As discussed above, you need to be able to trust both your internal team and your outside legal counsel — which is why it’s important to make the right hiring decisions.

When assembling your internal team, you’ll want to find someone inside your organization who can act as liaison to your outside counsel. This person needs to be highly organized and a good communicator (and preferably, have some experience with patents).

When hiring outside counsel, don’t let the potential for high upfront costs deter you! In the long run, choosing the best-fit attorney will actually save you money, because a good patent attorney will help you draft high quality claims — and tell you when not to file a patent application.

In addition, if your business is fundraising or looking to be acquired, your outside patent counsel will be interviewed as part of the due diligence process. So it pays to hire someone who understands your work and can communicate it well.


Last but certainly not least, it’s vital for you to educate employees about their duty to disclose their inventions to the company, and also to support their contributions to the company.

The best way to do this is by documenting your employees’ inventions in an invention disclosure record (IDR). This process allows you to track important dates, establish an invention’s scope, and avoid unexpected prior art.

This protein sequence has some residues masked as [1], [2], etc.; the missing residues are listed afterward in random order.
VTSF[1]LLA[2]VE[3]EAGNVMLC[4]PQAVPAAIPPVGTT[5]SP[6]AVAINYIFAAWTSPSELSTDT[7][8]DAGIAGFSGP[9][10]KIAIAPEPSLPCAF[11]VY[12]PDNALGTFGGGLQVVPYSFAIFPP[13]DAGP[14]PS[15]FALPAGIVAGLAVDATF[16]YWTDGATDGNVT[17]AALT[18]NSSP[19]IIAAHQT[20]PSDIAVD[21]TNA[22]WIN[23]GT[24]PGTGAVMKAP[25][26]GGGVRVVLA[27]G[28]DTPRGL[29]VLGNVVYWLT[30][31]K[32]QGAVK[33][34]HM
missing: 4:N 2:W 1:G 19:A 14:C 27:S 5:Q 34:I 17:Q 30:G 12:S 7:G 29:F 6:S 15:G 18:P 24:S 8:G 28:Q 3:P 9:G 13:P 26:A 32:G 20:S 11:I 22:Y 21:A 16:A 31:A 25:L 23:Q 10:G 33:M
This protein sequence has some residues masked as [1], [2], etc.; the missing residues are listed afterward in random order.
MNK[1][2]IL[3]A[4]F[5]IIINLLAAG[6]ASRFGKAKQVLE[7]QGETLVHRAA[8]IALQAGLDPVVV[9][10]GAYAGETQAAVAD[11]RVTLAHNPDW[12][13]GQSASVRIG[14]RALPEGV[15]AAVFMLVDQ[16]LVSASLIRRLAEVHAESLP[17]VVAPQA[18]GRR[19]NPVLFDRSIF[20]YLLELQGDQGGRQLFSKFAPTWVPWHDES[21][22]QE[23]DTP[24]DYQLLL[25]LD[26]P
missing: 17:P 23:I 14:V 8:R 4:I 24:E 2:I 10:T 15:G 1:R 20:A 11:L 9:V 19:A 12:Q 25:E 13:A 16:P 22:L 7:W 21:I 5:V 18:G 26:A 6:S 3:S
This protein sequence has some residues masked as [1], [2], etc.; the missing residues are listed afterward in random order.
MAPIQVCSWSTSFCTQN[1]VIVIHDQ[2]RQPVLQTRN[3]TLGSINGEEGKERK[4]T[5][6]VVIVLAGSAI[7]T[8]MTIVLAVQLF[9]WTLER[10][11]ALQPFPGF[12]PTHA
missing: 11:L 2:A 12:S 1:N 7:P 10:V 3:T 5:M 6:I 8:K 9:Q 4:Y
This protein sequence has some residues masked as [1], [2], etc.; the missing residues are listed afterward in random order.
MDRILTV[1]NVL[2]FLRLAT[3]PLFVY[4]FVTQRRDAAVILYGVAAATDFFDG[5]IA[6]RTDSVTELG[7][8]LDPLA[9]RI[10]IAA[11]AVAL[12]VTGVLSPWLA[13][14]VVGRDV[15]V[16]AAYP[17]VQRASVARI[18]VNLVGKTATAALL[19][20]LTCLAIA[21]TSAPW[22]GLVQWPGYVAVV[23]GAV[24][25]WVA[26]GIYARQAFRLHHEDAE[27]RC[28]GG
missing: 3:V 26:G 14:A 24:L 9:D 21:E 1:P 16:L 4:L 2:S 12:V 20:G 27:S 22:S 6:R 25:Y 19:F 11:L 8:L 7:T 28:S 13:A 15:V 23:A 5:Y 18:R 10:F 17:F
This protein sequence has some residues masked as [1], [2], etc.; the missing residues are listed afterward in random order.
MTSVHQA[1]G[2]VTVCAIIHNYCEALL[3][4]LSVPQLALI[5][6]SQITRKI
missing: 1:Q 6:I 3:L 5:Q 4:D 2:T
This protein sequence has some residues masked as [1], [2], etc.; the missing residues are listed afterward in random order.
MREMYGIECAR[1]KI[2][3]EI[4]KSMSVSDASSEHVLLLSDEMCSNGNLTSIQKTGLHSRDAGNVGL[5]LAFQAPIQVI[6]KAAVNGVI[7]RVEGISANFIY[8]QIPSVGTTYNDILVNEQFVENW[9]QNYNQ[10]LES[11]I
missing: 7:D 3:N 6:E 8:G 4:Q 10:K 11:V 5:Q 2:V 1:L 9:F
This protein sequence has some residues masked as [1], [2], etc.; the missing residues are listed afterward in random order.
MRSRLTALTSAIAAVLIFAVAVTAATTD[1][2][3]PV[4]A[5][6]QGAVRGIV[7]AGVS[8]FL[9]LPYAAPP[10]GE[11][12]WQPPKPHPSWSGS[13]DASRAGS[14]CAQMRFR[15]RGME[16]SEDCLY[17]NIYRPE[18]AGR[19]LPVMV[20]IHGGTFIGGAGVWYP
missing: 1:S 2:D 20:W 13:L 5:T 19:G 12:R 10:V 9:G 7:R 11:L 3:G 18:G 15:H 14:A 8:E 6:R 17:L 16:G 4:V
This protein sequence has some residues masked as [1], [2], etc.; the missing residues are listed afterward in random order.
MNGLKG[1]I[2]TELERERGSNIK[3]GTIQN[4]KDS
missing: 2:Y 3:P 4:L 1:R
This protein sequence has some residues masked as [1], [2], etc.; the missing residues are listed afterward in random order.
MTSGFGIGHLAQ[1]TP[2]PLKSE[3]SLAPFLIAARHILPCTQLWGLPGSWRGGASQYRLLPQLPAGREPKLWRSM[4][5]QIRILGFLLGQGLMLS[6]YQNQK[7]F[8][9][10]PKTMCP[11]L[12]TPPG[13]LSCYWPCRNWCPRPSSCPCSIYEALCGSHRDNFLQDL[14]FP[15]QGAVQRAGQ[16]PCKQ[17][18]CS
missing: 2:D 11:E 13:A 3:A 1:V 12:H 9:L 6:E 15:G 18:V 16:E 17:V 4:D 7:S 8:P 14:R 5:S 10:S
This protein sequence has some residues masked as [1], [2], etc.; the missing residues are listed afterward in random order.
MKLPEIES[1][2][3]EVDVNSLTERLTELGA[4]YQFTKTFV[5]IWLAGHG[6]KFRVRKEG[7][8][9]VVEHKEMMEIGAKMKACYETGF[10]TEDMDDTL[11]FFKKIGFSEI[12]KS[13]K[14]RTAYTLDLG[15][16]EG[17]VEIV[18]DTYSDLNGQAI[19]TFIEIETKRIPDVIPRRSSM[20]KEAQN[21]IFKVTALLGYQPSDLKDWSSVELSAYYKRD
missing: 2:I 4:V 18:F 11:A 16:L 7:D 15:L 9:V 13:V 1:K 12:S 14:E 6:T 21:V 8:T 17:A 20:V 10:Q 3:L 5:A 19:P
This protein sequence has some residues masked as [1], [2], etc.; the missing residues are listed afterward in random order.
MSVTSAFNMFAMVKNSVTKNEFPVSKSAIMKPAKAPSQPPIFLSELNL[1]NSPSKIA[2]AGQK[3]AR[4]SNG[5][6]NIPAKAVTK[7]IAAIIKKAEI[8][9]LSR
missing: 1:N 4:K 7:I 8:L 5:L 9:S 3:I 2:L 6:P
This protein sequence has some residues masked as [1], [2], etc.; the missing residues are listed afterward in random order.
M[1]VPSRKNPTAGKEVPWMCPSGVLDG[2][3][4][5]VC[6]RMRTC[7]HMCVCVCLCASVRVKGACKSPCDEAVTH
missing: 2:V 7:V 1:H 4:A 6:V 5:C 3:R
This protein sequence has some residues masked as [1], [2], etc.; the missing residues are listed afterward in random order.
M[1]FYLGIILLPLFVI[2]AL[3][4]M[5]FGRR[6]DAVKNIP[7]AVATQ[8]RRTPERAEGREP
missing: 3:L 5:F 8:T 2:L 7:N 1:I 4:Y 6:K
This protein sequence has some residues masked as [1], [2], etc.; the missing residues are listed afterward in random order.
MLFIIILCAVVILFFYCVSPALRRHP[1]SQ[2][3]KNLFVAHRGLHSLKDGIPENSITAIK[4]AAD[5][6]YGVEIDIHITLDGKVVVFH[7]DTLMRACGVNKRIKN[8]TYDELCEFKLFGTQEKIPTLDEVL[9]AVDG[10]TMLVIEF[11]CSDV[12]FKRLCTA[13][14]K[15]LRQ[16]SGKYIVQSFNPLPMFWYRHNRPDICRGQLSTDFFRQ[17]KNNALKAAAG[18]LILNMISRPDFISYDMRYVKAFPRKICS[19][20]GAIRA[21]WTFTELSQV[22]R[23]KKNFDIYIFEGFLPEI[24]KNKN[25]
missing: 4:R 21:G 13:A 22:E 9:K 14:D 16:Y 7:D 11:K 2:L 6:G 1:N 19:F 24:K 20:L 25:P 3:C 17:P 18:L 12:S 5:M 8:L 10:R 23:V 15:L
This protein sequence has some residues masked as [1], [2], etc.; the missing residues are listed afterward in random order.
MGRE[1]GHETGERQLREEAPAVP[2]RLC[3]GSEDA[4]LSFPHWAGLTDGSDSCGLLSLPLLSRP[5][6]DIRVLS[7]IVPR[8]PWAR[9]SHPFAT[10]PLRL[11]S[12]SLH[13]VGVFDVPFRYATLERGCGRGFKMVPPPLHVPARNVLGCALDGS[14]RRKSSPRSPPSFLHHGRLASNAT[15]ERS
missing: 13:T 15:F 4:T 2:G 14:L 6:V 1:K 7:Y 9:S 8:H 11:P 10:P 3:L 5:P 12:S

Don’t know how to write one? Our IDR template is simple, fast, and free to use — download it now.

Get our free Invention Disclosure Record template to track all the details necessary for documenting your company’s ownership of its inventions.



Tracking the intellectual property that your employees create is not only a good business practice — it also helps to streamline the patent process itself.

Our FREE invention disclosure template is a simple document that helps you:

  • Record essential details about your invention
  • Provide evidence of important dates
  • Speed up the process of conceiving an invention and filing a patent application
  • Craft stronger patent claims

Fill out the short form on this page to get the template now.


Michael K. Henry, Ph.D.

Michael K. Henry, Ph.D., is a principal and the firm’s founding member. He specializes in creating comprehensive, growth-oriented IP strategies for early-stage tech companies.